Bai believes China’s burgeoning middle class is a major factor in determing which type of company should consider a presence here. “They demand brands and quality products, value a healthy lifestyle and are making long-term plans,” he says. “Compared to the established middle-class market in developed countries, the supply of goods and services to meet Chinese needs is still developing.”

Cultural differences

Unlike others Director spoke to for this report, Bai outlines the gulf between China and the West in terms of general business approach. “There are drastic differences in their handling of issues on the environment, culture and business,” he says. “If British companies want to increase their development in China, aside from complying with the regulations and laws, the rules in Chinese society and culture should be observed too. Understand and adapt. If we mechanically acted as a ‘British’ company in dealing with Chinese affairs in China, we would not perform as well.”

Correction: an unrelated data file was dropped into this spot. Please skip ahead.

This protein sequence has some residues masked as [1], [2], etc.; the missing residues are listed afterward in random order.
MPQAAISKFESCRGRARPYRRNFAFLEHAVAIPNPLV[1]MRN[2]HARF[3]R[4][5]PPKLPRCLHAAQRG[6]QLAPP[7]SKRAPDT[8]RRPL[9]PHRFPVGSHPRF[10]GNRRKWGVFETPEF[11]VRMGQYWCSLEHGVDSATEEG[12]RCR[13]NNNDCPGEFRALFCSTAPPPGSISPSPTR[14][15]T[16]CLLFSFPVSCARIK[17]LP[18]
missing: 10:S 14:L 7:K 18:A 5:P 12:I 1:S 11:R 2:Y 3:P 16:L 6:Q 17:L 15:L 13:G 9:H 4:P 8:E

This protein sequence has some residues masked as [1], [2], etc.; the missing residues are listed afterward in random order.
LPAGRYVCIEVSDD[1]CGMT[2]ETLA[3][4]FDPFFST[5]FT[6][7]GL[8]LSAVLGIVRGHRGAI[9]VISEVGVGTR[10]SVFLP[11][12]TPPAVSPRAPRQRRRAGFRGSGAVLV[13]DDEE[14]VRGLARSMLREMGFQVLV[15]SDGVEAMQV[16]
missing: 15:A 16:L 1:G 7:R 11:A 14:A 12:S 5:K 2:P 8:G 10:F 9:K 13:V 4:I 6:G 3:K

Bai, meanwhile, is a fervent advocate of Guangzhou as a base for overseas companies. “An international atmosphere has been formed,” he says. “Guangzhou has favourable policies for smaller-sized, foreign-funded companies which can help to reduce costs during market exploration stage.”

He also echoes Kang and Evans’s sentiments when it comes to seeking local knowledge. “Find someone who’s familiar with the procedures for entering this market and dealing with the tax, operation sites and so on,” he says. “As the old saying goes, ‘Well begun is half done’.”

L-Evans-colour-hi-res“A certain kudos attaches itself to businesses setting up a presence there”
Lesley Evans, chief executive, Haseltine Lake

For Lesley Evans, chief executive of European patent and trademark attorneys Haseltine Lake, there was never any doubt which city would host the company when it set up shop in China in 2009.